- A Dashboard is comprised of discrete Widgets positioned on the dashboard’s surface at design time. There are several types of built-in standard widgets, configured separately, and the administrator can also develop (or import) custom widgets.
About data persistence
By default, when running HABPanel on a new browser or device, a tutorial will be displayed allowing the user to start from scratch, or switch to an previously defined panel configuration. Until a panel configuration is created (or chosen), HABPanel will run in “local storage” mode for this device: the settings will be retained in the browser’s local storage only and nothing will be persisted on the server. By contrast, when an active panel configuration is set, each change performed on the device will update the panel configuration on the server. This allows the sharing of panel configuration among devices, because other browsers and devices using this panel configuration will pick up the changes with a page refresh - this is useful for instance to design a panel comfortably on a computer, then use it on a tablet.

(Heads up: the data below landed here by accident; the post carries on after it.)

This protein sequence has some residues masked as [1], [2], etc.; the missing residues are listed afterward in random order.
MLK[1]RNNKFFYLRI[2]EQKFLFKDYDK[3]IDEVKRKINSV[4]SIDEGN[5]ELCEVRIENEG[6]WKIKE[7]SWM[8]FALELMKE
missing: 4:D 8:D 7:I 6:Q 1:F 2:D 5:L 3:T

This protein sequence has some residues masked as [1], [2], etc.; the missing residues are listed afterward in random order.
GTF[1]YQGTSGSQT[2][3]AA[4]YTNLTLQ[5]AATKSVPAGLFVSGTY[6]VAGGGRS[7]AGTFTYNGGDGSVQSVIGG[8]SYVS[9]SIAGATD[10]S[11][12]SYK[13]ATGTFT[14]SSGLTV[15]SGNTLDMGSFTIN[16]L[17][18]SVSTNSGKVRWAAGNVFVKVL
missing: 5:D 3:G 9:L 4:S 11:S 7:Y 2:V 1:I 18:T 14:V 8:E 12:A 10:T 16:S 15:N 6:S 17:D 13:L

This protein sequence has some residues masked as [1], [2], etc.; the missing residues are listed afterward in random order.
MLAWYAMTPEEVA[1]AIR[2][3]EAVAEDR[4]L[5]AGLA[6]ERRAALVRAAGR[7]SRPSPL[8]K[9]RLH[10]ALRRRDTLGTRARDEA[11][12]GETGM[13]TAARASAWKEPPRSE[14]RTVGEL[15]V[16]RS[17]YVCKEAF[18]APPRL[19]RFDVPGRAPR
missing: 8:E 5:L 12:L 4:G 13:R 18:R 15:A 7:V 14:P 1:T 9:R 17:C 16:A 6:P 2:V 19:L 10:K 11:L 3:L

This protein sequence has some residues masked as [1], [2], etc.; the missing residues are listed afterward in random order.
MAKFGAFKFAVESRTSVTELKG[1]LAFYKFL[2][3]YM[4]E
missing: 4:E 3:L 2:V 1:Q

To switch from the local storage to a server-hosted panel configuration, go to the Settings page from the main menu or the side drawer (see below). A list of panel configurations will be presented in the Current storage configuration section; if only the “Local storage” option is available, click on the Save the current configuration to a new panel configuration link, give it a name to identify it (avoid spaces or special characters), and it should be added to the list. The radio button is also automatically checked, meaning it is now the active panel configuration.